With the Olympic and Paralympic Games bringing a host of opportunities to eat out and enjoy the fantastic food on offer in London and across the country, the FSA is reminding Brits and visitors to the UK to protect their health by doing what they can to ensure the food they eat is safe.
Over a quarter of people surveyed (26%) said they are prepared to take bigger risks when eating out on holiday and over one in seven (15%) take a gamble with food at sporting and music events. Eating dodgy food after a night on the town is the biggest temptation, with 28% saying they are most likely to take a chance with food following an evening out. Just 25% say they would never take a chance with their food.
More than four in 10 of those surveyed (42%) believe they have suffered from food poisoning in the past and a further 32% think they may have, but can’t be sure. Women were more likely to report having suffered from food poisoning, with 44% stating this compared to 39% of men. Londoners were the most likely to say they’ve had a bad experience with food; 52% claimed this compared to just 35% of those in Yorkshire.
The poll also found that people often have the wrong idea about the foods most likely to make them ill when eating out. For example, 18% of people think kebabs are the worst culprit for food poisoning, but according to the survey just 2.6% of people who have suffered from food poisoning in the past believe that a kebab was the culprit. Yet a quarter (25%) of those who have fallen ill due to food blamed cooked meat or fish, despite just 3.7% of people thinking these foods would put them most at risk.
Sarah Appleby, Head of Enforcement at the FSA, said:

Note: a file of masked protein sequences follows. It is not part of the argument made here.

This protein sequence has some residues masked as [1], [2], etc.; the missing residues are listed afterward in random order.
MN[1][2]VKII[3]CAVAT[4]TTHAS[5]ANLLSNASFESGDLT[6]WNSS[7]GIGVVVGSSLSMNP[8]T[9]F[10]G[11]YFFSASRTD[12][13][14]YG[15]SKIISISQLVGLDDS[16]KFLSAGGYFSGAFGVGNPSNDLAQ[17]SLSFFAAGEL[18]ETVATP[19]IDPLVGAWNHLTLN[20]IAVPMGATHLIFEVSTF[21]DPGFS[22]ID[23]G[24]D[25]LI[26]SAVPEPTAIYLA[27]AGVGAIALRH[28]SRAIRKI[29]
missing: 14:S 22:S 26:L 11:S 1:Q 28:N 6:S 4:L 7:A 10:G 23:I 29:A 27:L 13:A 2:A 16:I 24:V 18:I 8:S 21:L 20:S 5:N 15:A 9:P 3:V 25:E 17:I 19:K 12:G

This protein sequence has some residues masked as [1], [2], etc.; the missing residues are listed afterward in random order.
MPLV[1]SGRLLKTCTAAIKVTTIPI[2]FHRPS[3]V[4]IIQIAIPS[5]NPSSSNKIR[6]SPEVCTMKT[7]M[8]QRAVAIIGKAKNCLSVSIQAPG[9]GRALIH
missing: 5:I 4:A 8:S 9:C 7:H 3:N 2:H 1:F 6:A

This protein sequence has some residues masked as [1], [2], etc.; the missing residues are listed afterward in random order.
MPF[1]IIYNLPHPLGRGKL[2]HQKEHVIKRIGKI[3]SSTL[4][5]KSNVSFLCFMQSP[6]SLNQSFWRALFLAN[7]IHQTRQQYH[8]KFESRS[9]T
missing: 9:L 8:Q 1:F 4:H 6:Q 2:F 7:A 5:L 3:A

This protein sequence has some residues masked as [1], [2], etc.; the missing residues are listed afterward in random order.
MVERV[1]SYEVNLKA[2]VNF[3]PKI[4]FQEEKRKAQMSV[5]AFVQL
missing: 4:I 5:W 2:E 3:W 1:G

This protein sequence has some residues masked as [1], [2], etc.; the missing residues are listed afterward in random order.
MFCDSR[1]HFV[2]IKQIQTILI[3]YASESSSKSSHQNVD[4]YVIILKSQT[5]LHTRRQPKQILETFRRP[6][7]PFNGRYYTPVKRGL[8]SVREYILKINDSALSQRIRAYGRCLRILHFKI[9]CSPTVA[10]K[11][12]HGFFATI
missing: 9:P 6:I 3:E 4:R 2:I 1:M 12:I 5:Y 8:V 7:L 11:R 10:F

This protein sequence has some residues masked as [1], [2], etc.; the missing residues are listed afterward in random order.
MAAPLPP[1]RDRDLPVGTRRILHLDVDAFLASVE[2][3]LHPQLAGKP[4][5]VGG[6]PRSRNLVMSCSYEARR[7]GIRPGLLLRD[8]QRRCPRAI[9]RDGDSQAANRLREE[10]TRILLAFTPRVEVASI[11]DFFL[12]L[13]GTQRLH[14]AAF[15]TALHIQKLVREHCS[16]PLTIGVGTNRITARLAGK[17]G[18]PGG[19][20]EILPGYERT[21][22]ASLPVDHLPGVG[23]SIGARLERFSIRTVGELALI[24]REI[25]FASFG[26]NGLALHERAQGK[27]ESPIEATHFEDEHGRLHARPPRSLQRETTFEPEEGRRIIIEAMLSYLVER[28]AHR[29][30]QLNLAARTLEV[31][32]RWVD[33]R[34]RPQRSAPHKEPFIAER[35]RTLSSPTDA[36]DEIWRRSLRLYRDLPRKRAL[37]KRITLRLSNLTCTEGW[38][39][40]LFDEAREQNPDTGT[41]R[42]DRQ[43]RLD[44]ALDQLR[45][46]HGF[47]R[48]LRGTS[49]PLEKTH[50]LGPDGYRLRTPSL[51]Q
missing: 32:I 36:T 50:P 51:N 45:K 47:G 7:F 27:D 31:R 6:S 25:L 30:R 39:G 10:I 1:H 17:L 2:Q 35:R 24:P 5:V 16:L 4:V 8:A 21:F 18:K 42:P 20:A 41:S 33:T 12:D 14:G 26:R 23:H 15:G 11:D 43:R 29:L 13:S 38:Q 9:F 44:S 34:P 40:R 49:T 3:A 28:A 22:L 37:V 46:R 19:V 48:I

“Through our Play it Safe campaign, we’re celebrating the great food on offer in the UK and encouraging people not to take a chance and risk spoiling a great day or evening out during the Games.
“This survey shows that food safety often goes out of the window when people are away from home or at an event. This poses risks during the Olympic period when we expect more Brits and visitors from abroad to be eating out. Food businesses will also face additional challenges during the Games, with extra customers and potential issues with food transport and storage. Although we’re doing everything we can to support food businesses, the public should play its part by taking a closer look when making food purchases.”
The Food Standards Agency is advising people to take the following steps this summer to ensure the food they eat is safe:
• Always wash your hands with soap and water before touching, cooking or eating food (and always after using the toilet). If washing facilities are thin on the ground, consider using hand wipes or hand gels.
• Outside of Olympic venues, look for a hygiene rating sticker displayed on a food business’s premises to see if it has been rated well.
• If you can’t see one, take a closer look at the premises.
o Does it look clean?
o Is cold food kept cold, and raw food separated from cooked?
o If you order hot food, make sure it is hot and cooked the whole way through.
• If in doubt about the food you’re offered, don’t take a chance – try somewhere else.
Sarah adds: “We hope that our advice to the public and the work we have been doing with our local authority colleagues to support businesses will make a food safety incident highly unlikely. However, if you do fall ill with suspected food poisoning, report it to your doctor or local council and they will take the appropriate action.”
The Food Standards Agency is running the Play it Safe campaign to ensure that all food bought, cooked and eaten this summer is safe.
For more information, visit www.food.gov/olympics.